Specific embodiments have been used to illustrate the apparatus and method of the invention but such embodiments should not be construed as limiting the scope thereof, the scope instead being determined by the following claims.

I claim:

1. Television range-finding apparatus comprising pickup means for translating two adjacent views of an object field into two television signal voltages; each said signal voltage representing a portion of a complete view of said object, the combined signal voltages representing a single complete view, a monitor comprising a viewing screen; means connecting said pickup means to said monitor to generate on a first portion of said viewing screen a corresponding first portion of a television image by one of said signal voltages and to generate on a second portion of said viewing screen a corresponding second portion of a television image by the other of said signal voltages; means for adjusting the proportion of said first and said second images in the said single complete picture; and electrical means for shifting the position of said first image portion relative to the location of said second image portion on said viewing screen.

2. Television range-finding apparatus comprising a television camera having a single photo-sensitive pickup device; optical means for forming an image of an object field on said photo-sensitive device to cause said camera to generate a first television signal voltage; second optical means for forming a second image of said object field on said photo-sensitive device to cause said camera to generate a second television signal voltage; eachsaid signal voltage representing a portion of a single complete view of said object, the combined signal voltagesrrepresentinga complete view, shutter :means between .said photo-sensitive device and said object field .to allow only .one of said optical images to be formed .at a time; means to operate said shutter to switch from one of said images .to the other of said images alternately; a monitor comprising a viewing screen; means connecting said pickup llevice to said monitor to generate on a first portioniof said viewing screen a first portion only of ,a television image represented by saidfirst signal voltage and to generate on a second portion .of said viewing screen ,a second portion only of a television image represented by saidsecond signal voltage; means to synchronize said shutter operating means and said pick-up connecting device; and electrical means for shifting the position of said first portion of a television signal image relative to the position of said second portion of a television image on said viewing screen.

Television range-finding apparatus comprising pickup means for translating two adjacent views of an object field into two television signal voltages; a monitor comprising a viewing screen; means connecting said pickup means to said monitor to generate a single complete television image on said viewing screen, said television image comprising an upper portion generated by one of said signal voltages representing the upper portion of one of said views extending from an edge to a predetermined dividing line, and a lower portiongenerated by the other of said signal voltages representing the complementary lower portion of the other of said views from said dividing line to the opposite edge of said picture; said connecting means including gated means connected to said pickup means to receive said two signal voltages therefrom; gating means connected to input terminal of said gated means to provide a gating signal to switch said signal voltages alternately, said gated means being connected to said monitor to supply said signal voltages alternately thereto; blanking means energized by said gating means to prevent undesired portions of said television r signal voltages from affecting said image on said viewing screen; and electrical means for shifting one said portion lateraliy with respect to the other said portion to align corresponding parts of said images immediately above and below said predetermined level on said viewing screen.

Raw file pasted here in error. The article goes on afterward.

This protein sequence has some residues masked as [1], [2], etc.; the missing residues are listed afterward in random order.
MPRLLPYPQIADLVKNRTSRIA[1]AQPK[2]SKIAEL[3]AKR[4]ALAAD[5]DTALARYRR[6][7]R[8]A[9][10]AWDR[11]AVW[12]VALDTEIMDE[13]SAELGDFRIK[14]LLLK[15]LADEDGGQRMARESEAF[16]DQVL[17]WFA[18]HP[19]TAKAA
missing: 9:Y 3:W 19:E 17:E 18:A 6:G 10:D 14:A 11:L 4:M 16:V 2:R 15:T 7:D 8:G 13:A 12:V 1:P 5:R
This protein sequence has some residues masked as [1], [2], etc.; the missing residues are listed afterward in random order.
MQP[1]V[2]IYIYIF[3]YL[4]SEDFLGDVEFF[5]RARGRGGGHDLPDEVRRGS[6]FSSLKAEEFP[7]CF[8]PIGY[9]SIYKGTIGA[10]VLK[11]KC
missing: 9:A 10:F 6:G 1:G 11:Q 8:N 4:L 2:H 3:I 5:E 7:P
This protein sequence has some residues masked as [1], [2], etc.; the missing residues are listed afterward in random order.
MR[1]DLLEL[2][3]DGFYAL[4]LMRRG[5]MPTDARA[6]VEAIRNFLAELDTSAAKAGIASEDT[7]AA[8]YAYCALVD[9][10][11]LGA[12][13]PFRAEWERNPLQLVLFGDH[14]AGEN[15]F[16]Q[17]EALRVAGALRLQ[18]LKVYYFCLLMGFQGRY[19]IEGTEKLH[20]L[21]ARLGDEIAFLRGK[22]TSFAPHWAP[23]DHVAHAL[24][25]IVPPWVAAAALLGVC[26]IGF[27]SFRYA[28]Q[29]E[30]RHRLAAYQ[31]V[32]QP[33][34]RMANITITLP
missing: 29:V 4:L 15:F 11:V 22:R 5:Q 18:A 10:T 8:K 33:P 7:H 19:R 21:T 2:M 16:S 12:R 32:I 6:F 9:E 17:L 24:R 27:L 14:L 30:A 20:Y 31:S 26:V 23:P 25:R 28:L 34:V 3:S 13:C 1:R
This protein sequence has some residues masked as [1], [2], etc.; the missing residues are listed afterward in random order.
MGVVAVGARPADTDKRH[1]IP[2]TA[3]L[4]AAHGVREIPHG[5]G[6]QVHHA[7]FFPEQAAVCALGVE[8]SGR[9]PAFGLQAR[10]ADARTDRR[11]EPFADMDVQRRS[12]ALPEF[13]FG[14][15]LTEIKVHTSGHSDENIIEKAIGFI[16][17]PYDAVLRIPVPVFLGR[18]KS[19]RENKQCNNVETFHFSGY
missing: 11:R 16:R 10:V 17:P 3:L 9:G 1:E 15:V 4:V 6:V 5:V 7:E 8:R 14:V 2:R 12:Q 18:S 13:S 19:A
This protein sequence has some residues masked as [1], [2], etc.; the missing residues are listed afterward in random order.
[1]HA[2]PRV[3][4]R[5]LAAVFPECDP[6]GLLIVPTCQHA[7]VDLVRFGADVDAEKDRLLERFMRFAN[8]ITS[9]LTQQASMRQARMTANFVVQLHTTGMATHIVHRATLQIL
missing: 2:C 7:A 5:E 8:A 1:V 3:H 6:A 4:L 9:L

4. Television range-finding apparatus comprising pickup means for translating two adjacent views of an object field into two television signal voltages; a monitor comprising viewing screen, said monitor being connected to said pickup means to present on said viewing screen a single complete television image; means connecting said pickup means to said monitor during one period of time to energize said screen by one of said signal voltages to generate a pattern representing the top part only of one of said views; said top part extending from an edge to a predetermined dividing line; means connecting said pickup means to said monitor during a second period of time to energize said screen by the other of said signal voltages to generate a pattern representing the complementary bottom part only of the other of said views; said bottom part extended from said dividing line to the opposite edge; said connecting means including gated means connected to said ,ickup means to receive said two signal voltages therefrom; gating means connected to input terminals of said gated means to provide a gating signal to switch said signal voltages alternately, said gated means being connmcted to said monitor to supply said signal voltages alternately thereto; blanking means energized by said lg means to prevent undesired portions of said teleon voltages from affecting said image on said viewing screen; and means for shifting one of said portions horizontally to align corresponding parts of said images.

'5. Apparatus according to claim 1 in which said means for shifting the position comprises a delay circuit connected between said pickup means and said monitor to delay the presentation of said second portion of a television image.